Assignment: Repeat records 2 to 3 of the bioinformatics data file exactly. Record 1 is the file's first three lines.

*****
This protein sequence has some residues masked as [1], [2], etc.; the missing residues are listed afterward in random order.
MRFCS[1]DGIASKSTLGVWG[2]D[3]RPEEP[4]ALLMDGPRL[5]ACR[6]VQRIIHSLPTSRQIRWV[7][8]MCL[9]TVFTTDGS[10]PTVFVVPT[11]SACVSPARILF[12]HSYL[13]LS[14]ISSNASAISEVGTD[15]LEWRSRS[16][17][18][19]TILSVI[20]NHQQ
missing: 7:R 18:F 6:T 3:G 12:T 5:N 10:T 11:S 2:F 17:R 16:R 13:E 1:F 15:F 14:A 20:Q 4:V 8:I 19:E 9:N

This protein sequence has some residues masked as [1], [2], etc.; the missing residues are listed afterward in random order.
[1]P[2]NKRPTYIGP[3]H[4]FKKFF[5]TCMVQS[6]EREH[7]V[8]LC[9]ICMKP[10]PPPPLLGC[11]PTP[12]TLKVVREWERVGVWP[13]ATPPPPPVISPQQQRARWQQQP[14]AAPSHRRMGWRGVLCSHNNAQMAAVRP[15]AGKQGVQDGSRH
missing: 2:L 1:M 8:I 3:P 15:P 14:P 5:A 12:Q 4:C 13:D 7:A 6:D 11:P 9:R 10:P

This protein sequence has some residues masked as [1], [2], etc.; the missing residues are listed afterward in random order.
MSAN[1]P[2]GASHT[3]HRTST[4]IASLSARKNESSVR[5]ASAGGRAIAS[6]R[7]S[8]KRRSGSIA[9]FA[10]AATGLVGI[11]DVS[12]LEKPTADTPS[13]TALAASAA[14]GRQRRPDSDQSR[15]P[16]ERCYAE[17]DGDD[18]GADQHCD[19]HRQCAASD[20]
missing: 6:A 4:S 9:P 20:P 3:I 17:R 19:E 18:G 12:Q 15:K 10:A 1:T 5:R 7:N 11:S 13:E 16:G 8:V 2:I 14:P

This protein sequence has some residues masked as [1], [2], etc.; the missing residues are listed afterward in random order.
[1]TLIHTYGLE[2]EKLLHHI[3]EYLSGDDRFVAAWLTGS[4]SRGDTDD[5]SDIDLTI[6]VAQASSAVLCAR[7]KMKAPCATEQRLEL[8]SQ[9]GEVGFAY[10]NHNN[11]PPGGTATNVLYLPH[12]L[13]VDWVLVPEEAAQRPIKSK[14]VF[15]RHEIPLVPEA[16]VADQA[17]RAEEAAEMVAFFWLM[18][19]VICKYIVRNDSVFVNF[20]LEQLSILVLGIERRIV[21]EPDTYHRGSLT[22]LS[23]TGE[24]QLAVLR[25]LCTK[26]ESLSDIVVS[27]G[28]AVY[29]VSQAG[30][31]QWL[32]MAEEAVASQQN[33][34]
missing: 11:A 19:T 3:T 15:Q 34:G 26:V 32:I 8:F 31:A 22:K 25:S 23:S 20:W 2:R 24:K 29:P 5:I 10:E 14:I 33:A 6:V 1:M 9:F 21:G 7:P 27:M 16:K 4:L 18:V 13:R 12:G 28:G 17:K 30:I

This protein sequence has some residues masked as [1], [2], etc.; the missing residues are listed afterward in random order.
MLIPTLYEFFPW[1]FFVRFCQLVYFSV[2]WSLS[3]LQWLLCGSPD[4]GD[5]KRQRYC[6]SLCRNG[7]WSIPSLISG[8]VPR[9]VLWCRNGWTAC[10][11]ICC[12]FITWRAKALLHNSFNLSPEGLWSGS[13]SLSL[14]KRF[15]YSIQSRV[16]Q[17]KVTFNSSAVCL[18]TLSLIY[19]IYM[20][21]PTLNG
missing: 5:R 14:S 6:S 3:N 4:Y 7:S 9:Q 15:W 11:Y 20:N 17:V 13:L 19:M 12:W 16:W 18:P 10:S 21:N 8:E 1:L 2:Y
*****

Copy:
This protein sequence has some residues masked as [1], [2], etc.; the missing residues are listed afterward in random order.
[1]P[2]NKRPTYIGP[3]H[4]FKKFF[5]TCMVQS[6]EREH[7]V[8]LC[9]ICMKP[10]PPPPLLGC[11]PTP[12]TLKVVREWERVGVWP[13]ATPPPPPVISPQQQRARWQQQP[14]AAPSHRRMGWRGVLCSHNNAQMAAVRP[15]AGKQGVQDGSRH
missing: 2:L 1:M 8:I 3:P 15:P 14:P 5:A 12:Q 4:C 13:D 7:A 6:D 11:P 9:R 10:P

This protein sequence has some residues masked as [1], [2], etc.; the missing residues are listed afterward in random order.
MSAN[1]P[2]GASHT[3]HRTST[4]IASLSARKNESSVR[5]ASAGGRAIAS[6]R[7]S[8]KRRSGSIA[9]FA[10]AATGLVGI[11]DVS[12]LEKPTADTPS[13]TALAASAA[14]GRQRRPDSDQSR[15]P[16]ERCYAE[17]DGDD[18]GADQHCD[19]HRQCAASD[20]
missing: 6:A 4:S 9:P 20:P 3:I 17:R 19:E 18:G 12:Q 15:K 10:A 1:T 5:R 7:N 11:S 13:E 16:G 8:V 2:I 14:P